Example: Multiple Primary and Fill Colors in a Drawing

At first glance that the same Color and Color, fill values in the Style dialog apply to all areas, lines and points in a drawing may seem a limitation.   It is easy to use different Color and Color, fill settings for different objects with different colors for areas, for lines and for points.   This example shows the simple procedure to use.



The default use of Color  and Color, fill settings applies those colors to all objects in the drawing, including to all areas, to all lines and to all points.    That is convenient when a drawing participates as a layer in a map and we would like to apply the same settings to all objects, so that the layer has a common look as regards color.


If we like we can use thematic formatting to apply different values of Color and Color, fill to areas, lines and points within the same drawing.  


To do that we create a field in the drawing's table that specifies the type of the object and then we use that field to control the formatting of Color and Color, fill.


In the table above we have created an nvarchar field called Type that contains the text values 'area', 'line' or 'point' for area, line or point objects respectively.   See the Notes below for how to create and populate the field.


With the focus on the drawing window, we choose Edit - Style to launch the Style dialog.




Click on Color to highlight it and then pull down the Source menu.




Choose Field: Type as the Source.




Choosing a field as the Source automatically opens up controls for thematic formatting, a process also usded in the Example: Format the Size of City Points by Population  topic.   In this case the Type field is an nvachar field so the only Method that can be used for breaks is unique values.   We press the Tally button.




That opens up a list of the unique values, which are the 'area', 'line', and 'point' strings.   We can now choose colors for each.




We will choose the above colors and press Apply.   


The result is unappealing because we have not yet changed the Color, fill value from the current light purple.   We will now change that.




Back in the Style dialog we click on Color, fill to highlight that property.   Once again we pull down the Source menu to choose Field: Type.




We press the Tally button and then choose colors as seen above for the area, line and point colors.   Press Apply.


The overall result is now much better.    We have one drawing which uses different settings of Color and Color, fill depending on whether objects are areas, lines or points.


Creating the Type Field - This example depends upon the use of a Type field to control the formatting of Color and Color, fill.


Creating and populating that extra field is easy.  We can do it either with an UPDATE query or by using the Select dialog and the Transform dialog.     Following is the procedure using dialogs.   


We create a new field called Type that is data type nvarchar using the procedure illustrated in the Example: Add a Field to a Table and Fill It  topic.  The new field is initially full of NULL values.


In the examples below we have already populated the area records with 'area' and the line records with 'line' strings.   We will show the procedure for points, which is exactly the analogous procedure that was used for areas and lines.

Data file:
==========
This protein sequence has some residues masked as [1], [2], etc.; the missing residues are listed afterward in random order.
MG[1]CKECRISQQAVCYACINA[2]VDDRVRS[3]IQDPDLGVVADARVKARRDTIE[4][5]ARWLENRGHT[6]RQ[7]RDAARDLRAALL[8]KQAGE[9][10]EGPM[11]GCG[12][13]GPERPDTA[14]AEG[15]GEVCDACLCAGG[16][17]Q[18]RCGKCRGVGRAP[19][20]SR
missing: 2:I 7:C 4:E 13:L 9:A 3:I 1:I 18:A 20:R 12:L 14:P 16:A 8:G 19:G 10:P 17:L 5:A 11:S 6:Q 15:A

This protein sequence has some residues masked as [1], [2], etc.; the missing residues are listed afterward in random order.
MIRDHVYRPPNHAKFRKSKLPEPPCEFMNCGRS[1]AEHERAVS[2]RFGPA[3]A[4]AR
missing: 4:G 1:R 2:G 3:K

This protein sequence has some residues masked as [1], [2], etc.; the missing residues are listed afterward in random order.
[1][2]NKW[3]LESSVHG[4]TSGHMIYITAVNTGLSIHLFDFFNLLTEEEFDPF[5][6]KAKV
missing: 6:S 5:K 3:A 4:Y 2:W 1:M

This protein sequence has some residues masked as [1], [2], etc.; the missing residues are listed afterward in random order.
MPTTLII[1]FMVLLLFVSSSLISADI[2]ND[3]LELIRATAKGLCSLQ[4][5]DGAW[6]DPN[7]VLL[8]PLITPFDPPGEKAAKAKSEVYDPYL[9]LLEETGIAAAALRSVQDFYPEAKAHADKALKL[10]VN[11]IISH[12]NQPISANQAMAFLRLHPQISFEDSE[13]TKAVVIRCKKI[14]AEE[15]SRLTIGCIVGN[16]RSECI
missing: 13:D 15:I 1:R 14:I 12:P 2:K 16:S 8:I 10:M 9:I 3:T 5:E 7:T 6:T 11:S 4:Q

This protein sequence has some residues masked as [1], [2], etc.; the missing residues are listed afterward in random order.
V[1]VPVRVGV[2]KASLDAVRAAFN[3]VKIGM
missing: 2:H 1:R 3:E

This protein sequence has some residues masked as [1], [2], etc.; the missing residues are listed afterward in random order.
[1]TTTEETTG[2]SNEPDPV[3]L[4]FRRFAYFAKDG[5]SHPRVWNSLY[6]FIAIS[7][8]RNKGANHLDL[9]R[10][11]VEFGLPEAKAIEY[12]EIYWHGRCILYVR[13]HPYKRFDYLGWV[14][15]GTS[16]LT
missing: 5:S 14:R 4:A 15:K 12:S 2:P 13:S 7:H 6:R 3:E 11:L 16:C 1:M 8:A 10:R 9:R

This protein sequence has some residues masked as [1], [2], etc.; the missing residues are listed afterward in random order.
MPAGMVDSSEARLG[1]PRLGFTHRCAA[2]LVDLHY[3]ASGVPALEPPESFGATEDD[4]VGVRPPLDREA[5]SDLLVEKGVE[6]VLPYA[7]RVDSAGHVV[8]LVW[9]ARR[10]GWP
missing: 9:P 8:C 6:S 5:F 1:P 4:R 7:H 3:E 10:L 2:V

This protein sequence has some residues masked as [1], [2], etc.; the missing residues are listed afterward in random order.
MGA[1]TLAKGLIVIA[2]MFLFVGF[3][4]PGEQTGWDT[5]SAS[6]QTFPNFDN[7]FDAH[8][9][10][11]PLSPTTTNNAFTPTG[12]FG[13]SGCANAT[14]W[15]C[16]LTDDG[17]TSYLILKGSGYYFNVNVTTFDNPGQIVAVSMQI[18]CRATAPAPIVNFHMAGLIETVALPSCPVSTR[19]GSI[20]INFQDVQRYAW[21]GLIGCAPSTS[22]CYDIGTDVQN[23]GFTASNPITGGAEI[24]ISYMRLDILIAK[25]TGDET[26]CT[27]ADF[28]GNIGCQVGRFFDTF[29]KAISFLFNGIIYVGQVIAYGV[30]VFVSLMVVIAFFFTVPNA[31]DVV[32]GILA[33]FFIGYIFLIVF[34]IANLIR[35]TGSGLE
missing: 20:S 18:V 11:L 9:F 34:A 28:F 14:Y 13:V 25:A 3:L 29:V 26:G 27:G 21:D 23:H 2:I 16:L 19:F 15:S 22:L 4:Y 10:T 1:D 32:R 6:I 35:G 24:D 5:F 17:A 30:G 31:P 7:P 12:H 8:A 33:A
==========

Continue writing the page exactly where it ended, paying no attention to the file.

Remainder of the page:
We start with the table that has NULL values for the Type field for all point records.   We press Edit - Select to launch the Select dialog.




Choose Points and the Geom field to select all points.   Press Replace Selection.




All records with point objects in the Geom field are selected.   Next we choose Edit - Transform to launch the Transform dialog.




Important: check the Restrict to selection box.   


For the Target field we choose Type.  We choose the Copy template and enter the string 'point' into the Value box.   Press Update Field.



The Type field for all point records is populated with the text string 'point'.    Choose Edit - Select None to deselect the records.  

See also

Getting Started


User Interface Basics




Editing Tables






Example: Format a Drawing using the Style Dialog - In this example we provide a first, step by step look at how to format areas in a drawing using the Style dialog.  We can specify the same formatting for all areas or use a field to automatically set formatting, a process usually known as thematic formatting.


Example: Format the Size of City Points by Population - A common GIS task is to format the size of points in a drawing based on some value.  For example, the size of points that represent cities might be formatted based on the value of the city's population, with cities that have larger populations being marked by larger point icons.  This is an example of thematic formatting and is easy to do using the Style dialog.


Example: Add, Delete and Edit Thematic Formatting Intervals - This topic provides a step by step example of adding, deleting and editing intervals in the Style dialog that are used for thematic formatting.


Example: Style Properties in the mfd_meta Table - Style properties for drawings such as colors for areas are stored in human readable JSON values as properties in the mfd_meta system table.   This example shows how we can copy formatting from one drawing to another by simply copying values between records in the mfd_meta table.


Example: Formatting Tricks - The visualization capabilities of Manifold using Style can be exploited to provide many visual effects.  This topic provides some examples of how to use Style in unexpected ways to create a range of more elaborate effects.


Example: How Not to Format a Drawing -  When using Style to format a drawing it is a really bad idea to use the same color for objects that is used for the background color.    It can also be a bad idea to use transparent color.   This topic illustrates why.